On paper, the setup and plot of Game Night can seem ho-hum: ultra-competitive guy and girl meet cute, fall in love, start having a group of friends over regularly for a game night, and here’s the time that things got out of control. However, the film is filled with enough twists and turns, an amazing ensemble cast led by Jason Bateman and Rachel McAdams, and a confident self-awareness that elevates this comedy well beyond its contemporaries.
The emotional drive of the story revolves around Max (Bateman) and Annie (Rachel McAdams) who, during the opening credits of the movie, meet and fall in love at a bar trivia night. Cue a very funny montage to bring us to present day, and the two are married and frequently host a game night with their closest friends. Board games, trivia, jenga, and charades are among the the playlist. From there we find out Max and Annie are trying to have a baby, but there are some issues with Max, which Annie deduces could be from the stress of his ultra-successful, one-upping older brother Brooks (Kyle Chandler) coming into town. Brooks decides to host the next game night at his rented mansion while he’s in town and the film really takes off from there. To say anything more would spoil the fun.
Game Night benefits from a very quick, straight-forward setup and great pacing throughout. There is a hardly a dull-moment without a laugh, and while some of the one-liners can devolve into timely pop-culture references, overall there are more genuinely earned moments than not. For those of you who worry that this film spoiled its’ best moments in the trailers, I can tell you they kept the best up their sleeve.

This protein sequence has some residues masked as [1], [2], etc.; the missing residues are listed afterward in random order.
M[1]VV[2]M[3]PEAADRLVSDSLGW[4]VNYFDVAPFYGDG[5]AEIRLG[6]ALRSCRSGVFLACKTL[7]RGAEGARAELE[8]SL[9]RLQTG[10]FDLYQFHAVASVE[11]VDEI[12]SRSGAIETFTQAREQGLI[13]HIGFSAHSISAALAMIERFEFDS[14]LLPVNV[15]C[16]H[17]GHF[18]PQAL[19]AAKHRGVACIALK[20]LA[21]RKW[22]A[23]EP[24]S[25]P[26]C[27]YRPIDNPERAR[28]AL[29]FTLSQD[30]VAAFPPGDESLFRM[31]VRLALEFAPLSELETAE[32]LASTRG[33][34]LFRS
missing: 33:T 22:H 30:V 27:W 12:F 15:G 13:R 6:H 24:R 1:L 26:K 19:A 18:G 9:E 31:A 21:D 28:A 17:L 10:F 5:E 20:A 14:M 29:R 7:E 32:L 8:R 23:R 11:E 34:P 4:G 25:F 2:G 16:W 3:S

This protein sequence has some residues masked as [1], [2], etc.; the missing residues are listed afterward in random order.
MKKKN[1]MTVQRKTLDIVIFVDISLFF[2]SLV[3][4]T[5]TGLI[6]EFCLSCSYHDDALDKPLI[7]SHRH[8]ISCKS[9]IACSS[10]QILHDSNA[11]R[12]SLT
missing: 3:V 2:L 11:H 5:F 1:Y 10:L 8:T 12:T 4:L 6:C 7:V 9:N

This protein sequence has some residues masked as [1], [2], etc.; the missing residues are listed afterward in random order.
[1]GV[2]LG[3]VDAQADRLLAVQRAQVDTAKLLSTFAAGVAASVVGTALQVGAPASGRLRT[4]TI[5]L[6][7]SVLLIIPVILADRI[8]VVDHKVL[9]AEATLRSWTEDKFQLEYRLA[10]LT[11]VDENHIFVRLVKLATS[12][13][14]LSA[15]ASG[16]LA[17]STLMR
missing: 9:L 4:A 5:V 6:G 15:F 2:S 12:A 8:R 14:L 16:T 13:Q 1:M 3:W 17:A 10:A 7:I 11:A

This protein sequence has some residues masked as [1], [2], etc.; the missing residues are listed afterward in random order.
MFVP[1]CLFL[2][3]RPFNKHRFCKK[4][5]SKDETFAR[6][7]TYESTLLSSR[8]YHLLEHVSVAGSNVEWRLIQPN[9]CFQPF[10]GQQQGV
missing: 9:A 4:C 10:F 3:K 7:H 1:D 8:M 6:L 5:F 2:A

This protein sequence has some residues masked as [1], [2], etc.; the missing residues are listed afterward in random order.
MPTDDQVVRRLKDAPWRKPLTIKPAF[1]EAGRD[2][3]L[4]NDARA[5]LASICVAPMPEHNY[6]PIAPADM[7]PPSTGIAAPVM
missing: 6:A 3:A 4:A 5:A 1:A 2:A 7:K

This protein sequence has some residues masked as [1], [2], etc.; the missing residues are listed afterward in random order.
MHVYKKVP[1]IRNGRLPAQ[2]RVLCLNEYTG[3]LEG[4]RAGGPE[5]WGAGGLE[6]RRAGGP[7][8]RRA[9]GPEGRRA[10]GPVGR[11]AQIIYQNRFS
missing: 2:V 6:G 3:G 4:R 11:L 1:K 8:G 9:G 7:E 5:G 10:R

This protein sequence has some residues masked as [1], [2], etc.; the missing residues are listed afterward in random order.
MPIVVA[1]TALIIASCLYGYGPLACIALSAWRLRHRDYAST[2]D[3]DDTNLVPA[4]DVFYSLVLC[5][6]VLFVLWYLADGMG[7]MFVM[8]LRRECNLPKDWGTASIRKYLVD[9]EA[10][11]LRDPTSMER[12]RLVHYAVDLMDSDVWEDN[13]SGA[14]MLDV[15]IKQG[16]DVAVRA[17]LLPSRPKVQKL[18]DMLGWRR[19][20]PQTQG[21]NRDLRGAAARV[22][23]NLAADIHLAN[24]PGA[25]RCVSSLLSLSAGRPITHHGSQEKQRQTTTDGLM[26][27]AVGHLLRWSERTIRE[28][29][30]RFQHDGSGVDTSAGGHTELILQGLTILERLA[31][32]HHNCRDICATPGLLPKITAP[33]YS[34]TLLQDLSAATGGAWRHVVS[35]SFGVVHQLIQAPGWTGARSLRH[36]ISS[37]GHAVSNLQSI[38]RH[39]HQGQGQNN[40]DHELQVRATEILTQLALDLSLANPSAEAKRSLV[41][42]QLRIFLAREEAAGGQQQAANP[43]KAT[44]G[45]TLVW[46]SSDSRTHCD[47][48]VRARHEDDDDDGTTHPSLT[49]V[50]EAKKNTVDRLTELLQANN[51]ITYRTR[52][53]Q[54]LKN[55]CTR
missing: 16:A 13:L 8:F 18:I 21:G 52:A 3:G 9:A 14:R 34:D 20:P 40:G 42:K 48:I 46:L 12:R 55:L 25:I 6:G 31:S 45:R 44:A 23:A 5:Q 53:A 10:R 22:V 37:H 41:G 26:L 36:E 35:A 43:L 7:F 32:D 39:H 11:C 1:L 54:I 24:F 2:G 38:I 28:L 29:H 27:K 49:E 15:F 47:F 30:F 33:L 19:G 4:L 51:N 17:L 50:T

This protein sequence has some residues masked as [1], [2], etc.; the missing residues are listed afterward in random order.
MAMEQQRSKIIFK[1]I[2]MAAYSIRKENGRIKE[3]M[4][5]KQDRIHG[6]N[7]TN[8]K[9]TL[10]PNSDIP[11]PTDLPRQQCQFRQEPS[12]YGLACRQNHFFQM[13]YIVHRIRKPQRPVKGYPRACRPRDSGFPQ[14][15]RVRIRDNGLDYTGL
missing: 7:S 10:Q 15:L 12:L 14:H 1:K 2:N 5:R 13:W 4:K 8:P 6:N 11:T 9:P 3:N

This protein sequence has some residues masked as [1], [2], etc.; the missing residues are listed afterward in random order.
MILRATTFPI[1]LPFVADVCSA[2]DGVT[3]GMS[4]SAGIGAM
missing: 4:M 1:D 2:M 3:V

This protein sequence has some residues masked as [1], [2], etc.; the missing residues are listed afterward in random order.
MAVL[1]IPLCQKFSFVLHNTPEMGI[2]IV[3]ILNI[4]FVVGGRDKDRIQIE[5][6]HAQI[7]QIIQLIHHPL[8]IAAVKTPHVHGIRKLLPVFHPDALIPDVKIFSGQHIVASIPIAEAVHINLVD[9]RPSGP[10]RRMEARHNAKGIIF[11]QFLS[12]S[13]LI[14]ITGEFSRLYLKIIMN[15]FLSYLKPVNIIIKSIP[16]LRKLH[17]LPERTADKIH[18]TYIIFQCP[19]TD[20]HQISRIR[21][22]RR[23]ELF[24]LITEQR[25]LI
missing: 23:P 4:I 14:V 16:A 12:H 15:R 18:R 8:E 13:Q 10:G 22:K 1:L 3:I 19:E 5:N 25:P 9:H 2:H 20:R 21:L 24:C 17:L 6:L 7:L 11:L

While the characters themselves are very common archetypes, the performances are all top-notch. Rachel McAdams, who typically plays the “straight-girl” in comedies and mainly does dramas really impresses and has great chemistry with the always reliable Bateman. She’s got some great comedy chops. Lamorne Morris plays a variation of his New Girl character Winston, but gets to showcase a bit more range here. Billy Magnussen’s Ryan is the typical ‘good-looking, shallow, dumb jock’ character, but he does it so well with spot-on timing and commitment that although we’ve seen this character a million times it doesn’t get old.
However, the real standout is Jesse Plemons’ turn as Max and Annie’s police neighbor, Gary. I’m so glad they mostly kept this role under wraps and didn’t show too much of him in the trailer. He absolutely steals every scene he is in and is probably the best part of the movie. Even if you’re on the fence, go see it just for him.
Directing duo John Francis Daley and Jonathan Goldstein show they have a deft hand for comedy. Although their previous directorial effort, Vacation (the first in a planned reboot of the National Lampoon series), underwhelmed critics and the box office, I see Game Night going on to perform and be received much better. The pair are also the writing team behind Spider-Man: Homecoming and Horrible Bosses. It’s safe to say if you liked the latter, you will also enjoy Game Night. I would be remiss if I didn’t mention that they are being tapped to direct the upcoming Flashpoint movie for the DCEU.
Game Night also stars Sharon Hogan, Kylie Bunbury, Chelsea Peretti, Michael C. Hall and Danny Huston. Game Night opens in theatres this Friday, February 23rd.
Brett is a passionate, excitable and avid consumer of Comics, Movies, TV and Video Games. His background in acting, directing, producing and music composition allows him to analyze things from many unique perspectives which he hopes to represent in his content. He is also a die-hard Nintendo fan. You can catch him saying "Um" a lot on The Revengers Podcast every Tuesday. Follow him on Twitter @btmiro